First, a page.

UPDATED January 12th, 2018
Yvette, a Manhattan mother of two, recounts a day recently when her husband accused her of being a negligent mother because she took one of the boys, who at the time was running a dangerously high fever, out in the rain to visit the pediatrician. “It was crazy the way he went at me,” she confessed. “And also very hurtful since negligent is far from what I am, and he knows it.” Upon further exploration, the couple realized that what Yvette’s husband experienced was a regression/progression moment.
“It’s the feeling of an event that is absolutely exaggerated. A serious distortion of reality and an interpretation of what is going on based on the past,” explains family therapist Dr. Juan Carlos Dumas. “The key here,” says the mental health practitioner, “is that the parent experiencing the ‘flashback’ is not aware of it; only the observer sees it.” In other words, it’s a serious blast from the past that takes you back to a traumatic childhood experience and causes an unconscious freak-out moment—one apparent to everyone but you.
Parenting can trigger a lot of different emotional and psychological deep-seated issues for parents, particularly around the issue of discipline, says Dr. Dumas. He explains the typical regression progression scenario: the husband comes in to family therapy accusing the wife of disciplining the children too harshly and blames the mother for victimizing the kids with her aggressive punishment. The father reacts with extreme anxiety, when in fact, his wife is just normally disciplining their child.
“In most of the cases when we look as the father’s history, we realize that he was a victim of parenting abuse,” he says. “What happens is that the father is reliving and trying to heal his childhood trauma.” Of course, it all takes place in a space where the father is completely unaware of his behavior, his wife is being unfairly accused of something and the child is smack in the middle, left totally confused. Of course, it’s not just fathers who suffer from repression progression, moms do as well.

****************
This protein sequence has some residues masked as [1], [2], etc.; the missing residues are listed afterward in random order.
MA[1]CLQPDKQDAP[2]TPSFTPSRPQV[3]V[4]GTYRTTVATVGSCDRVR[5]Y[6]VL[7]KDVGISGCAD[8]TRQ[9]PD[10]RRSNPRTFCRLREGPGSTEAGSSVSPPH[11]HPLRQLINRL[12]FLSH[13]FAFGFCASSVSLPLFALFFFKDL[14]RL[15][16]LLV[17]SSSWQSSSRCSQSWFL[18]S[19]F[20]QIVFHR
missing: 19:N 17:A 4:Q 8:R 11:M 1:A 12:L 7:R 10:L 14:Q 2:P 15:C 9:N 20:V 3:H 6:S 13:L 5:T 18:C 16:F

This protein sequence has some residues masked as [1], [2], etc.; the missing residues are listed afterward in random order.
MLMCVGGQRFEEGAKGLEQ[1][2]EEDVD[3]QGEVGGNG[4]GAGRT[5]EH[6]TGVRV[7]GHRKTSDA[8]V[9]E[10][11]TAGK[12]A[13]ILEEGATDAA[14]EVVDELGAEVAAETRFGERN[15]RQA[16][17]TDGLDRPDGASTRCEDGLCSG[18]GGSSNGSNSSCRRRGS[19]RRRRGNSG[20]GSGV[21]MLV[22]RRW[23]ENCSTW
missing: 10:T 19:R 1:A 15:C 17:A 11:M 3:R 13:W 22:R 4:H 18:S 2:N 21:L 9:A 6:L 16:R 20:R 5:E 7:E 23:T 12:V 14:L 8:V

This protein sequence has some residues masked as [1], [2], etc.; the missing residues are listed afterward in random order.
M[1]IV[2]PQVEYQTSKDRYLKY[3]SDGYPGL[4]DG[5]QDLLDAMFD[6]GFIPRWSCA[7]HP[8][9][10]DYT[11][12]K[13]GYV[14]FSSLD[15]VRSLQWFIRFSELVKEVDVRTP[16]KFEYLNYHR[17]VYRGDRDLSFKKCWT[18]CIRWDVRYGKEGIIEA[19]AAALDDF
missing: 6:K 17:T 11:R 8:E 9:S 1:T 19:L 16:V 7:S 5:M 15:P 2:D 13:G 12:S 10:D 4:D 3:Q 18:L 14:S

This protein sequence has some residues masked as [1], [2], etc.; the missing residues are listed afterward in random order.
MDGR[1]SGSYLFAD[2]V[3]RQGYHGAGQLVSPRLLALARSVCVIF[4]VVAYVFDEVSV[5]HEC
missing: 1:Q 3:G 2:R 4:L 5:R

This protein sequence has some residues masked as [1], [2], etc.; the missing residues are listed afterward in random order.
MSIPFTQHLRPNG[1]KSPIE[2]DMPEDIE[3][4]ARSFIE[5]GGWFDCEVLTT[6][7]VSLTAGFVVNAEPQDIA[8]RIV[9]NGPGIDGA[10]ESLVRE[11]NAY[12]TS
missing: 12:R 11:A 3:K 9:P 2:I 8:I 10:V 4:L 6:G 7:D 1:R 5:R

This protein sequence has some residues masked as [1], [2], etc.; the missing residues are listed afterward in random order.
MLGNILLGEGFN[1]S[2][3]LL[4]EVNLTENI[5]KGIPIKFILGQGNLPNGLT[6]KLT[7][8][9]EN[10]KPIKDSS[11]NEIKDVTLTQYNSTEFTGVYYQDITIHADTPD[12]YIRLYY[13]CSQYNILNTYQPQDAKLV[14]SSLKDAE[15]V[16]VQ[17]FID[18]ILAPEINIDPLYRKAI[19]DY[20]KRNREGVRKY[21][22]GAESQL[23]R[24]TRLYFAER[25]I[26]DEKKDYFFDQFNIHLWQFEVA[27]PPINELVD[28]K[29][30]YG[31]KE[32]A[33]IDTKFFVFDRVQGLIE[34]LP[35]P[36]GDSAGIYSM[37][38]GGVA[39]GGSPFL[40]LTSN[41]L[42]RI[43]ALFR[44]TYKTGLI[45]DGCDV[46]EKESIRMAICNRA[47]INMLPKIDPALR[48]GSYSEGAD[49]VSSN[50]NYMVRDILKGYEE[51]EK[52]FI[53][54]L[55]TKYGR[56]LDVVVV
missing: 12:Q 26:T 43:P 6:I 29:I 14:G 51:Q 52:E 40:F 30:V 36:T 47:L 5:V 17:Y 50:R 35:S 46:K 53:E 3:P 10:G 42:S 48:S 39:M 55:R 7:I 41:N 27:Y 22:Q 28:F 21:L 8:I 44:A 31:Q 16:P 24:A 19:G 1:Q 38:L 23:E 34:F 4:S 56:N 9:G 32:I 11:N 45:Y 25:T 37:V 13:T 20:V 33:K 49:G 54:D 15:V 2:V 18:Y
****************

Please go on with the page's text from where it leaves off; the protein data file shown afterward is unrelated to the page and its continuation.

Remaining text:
“It’s painful for the child because it creates a sense of insecurity because (the child) observes their parent out of control and being inappropriate, and it doesn’t make sense,” explains Dr. Dumas. But it’s hard on the couple and family. The cycle can go on forever creating a highly dysfunctional and painful family dynamic that often leads to strains in the relationship.
The fact is that this unconscious problem may not only be the cause of unnecessary suffering for children and parents, but it may be also at the root of many divorces. Dr. Dumas says that 80 percent of cases that he sees with family conflicts experience regression/progression issues. In fact he says this problem is so prevalent that he created educational brochures for parents to read so that they can be informed, which is the first therapeutic step to overcome it.
But there is great news he says. “The vast majority of parents, once they become aware, usually want to explore their childhood and check their behavior.”
It’s like that Maya Angelou lesson to Oprah Winfrey that the TV host shared numerous times: “When you know better, you do better.”
|Are you experiencing regression/progression and not know it? Here are some questions to consider:• Check in with your mate. Ask questions about any “freak out” moments you may have around a parenting issue.• If you suspect your mate is the one experiencing regression/progression, gently broach the subject, butnot during any of the episodes. Wait a couple of days and gently explain that you became aware of this unconscious phenomenon and that it may be a possibility that your spouse is suffering from this problem.• Seek the help of a family counselor to explore the issue further.|
Sandra Guzmán is an award winning journalist and the author of The New Latina’s Bible: The Modern Latina’s Guide to Love, Family, Spirituality and La Vida. (Seal Press)